“By revenue, Apple is the largest mobile devices company in the world now. It’s amazing. Apple is larger than Sony’s mobile devices business… bigger than Samsung’s mobile devices business… and by revenue, it’s even bigger than Nokia’s mobile devices business. Apple is the number one mobile devices company in the world.”
That was the opening (US$50 billion) message from the Californian vendor’s enigmatic chief executive, Steve Jobs, at this week’s high-profile unveiling of its tablet computer, iPad.
Now, the iPhone has certainly transformed the mobile device market (Apple “reinvented the phone,” according to Jobs) and single-handedly established a new business model in the shape of application stores, but claiming the number one spot is surely pushing marketing hype into overdrive. After all, the top five mobile device vendors are generally agreed to be (in descending order) Nokia, Samsung, LG, Sony Ericsson and Motorola. In the smartphone space – which makes up only around 16 percent of the total mobile device market – Apple controls 18 percent of the sector, ranking it third behind Nokia (40 percent) and RIM (21 percent).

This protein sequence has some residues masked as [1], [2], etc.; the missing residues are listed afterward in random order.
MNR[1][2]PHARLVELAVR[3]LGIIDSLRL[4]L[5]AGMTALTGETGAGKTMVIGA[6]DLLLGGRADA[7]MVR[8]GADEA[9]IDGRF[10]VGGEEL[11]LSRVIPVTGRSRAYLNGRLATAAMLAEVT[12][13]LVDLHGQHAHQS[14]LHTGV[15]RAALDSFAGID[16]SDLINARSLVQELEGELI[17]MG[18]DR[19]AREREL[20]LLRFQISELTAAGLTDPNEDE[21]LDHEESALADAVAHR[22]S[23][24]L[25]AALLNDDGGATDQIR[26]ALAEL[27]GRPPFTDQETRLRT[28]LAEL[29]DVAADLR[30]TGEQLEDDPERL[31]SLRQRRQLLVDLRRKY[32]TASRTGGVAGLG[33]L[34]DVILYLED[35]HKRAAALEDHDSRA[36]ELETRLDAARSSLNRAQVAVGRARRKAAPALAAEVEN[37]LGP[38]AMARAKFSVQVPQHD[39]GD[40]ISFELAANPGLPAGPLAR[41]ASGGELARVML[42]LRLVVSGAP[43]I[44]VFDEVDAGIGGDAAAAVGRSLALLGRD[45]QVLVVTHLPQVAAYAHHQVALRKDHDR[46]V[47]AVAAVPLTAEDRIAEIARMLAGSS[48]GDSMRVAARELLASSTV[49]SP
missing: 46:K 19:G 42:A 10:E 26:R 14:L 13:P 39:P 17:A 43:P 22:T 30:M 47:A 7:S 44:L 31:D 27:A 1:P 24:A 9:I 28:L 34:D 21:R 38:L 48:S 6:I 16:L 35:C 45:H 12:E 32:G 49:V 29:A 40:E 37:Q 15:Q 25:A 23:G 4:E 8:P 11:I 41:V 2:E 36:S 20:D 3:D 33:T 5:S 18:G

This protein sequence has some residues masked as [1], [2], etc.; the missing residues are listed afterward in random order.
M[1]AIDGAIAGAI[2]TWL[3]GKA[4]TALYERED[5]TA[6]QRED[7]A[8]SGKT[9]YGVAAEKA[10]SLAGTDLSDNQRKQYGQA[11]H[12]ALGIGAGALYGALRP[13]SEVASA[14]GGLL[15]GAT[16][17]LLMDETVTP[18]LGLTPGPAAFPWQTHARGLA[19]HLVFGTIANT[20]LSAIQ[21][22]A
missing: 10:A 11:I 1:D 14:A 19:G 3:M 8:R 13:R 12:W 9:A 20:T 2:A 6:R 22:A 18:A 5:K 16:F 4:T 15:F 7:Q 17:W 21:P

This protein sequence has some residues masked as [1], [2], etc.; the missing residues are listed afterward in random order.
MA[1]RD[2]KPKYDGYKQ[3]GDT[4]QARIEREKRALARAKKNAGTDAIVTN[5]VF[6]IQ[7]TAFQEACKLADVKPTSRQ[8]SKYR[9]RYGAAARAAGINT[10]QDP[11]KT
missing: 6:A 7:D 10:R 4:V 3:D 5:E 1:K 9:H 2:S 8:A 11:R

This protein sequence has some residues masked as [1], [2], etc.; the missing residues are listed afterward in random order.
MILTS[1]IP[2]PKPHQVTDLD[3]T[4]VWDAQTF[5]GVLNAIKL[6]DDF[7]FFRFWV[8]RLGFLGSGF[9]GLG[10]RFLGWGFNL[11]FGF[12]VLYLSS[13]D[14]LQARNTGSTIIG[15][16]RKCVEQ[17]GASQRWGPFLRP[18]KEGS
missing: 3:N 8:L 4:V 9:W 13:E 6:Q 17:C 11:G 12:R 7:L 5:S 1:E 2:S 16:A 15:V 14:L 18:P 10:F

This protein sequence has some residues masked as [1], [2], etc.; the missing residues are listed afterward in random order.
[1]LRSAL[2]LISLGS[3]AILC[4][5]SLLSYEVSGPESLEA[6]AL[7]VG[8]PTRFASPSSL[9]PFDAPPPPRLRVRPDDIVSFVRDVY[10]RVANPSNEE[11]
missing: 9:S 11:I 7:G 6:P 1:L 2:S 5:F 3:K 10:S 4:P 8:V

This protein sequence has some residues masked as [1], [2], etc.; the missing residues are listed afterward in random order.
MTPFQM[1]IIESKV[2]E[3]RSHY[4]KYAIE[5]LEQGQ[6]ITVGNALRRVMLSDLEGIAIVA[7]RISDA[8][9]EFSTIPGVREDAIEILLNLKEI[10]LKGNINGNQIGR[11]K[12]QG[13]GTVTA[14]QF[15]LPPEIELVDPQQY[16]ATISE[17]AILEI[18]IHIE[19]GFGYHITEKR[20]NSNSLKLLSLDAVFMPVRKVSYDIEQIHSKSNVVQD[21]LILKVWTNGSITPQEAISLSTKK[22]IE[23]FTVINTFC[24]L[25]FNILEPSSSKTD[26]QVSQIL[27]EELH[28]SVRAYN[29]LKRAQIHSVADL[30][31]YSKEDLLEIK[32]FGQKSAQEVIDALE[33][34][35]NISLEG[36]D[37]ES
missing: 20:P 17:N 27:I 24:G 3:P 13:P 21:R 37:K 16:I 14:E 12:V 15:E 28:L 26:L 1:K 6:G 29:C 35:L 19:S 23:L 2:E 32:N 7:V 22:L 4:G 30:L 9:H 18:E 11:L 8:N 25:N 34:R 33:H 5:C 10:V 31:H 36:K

So how does Apple back up its number one claim?
It’s all down to how the vendor defines ‘mobile devices.’
“Apple gets revenue from three product lines; iPods, iPhones, and, of course, Macs,” said Jobs at the iPad launch. “What’s really interesting is that iPods are mobile devices. iPhones are all mobile devices, and most of the Macs we ship now are laptops. They’re mobile devices too. Apple is a mobile devices company. That’s what we do.”
In short, Apple defines a mobile device as anything that can run without a wired power supply and doesn’t necessarily have cellular connectivity. That’s not a theory for the mobile traditionalists. On the other hand, it does at least put a refreshing twist on the overused industry term ‘convergence.’
Justin Springham, Managing Editor
The editorial views expressed in this article are solely those of the author(s) and will not necessarily reflect the views of the GSMA, its Members or Associate Members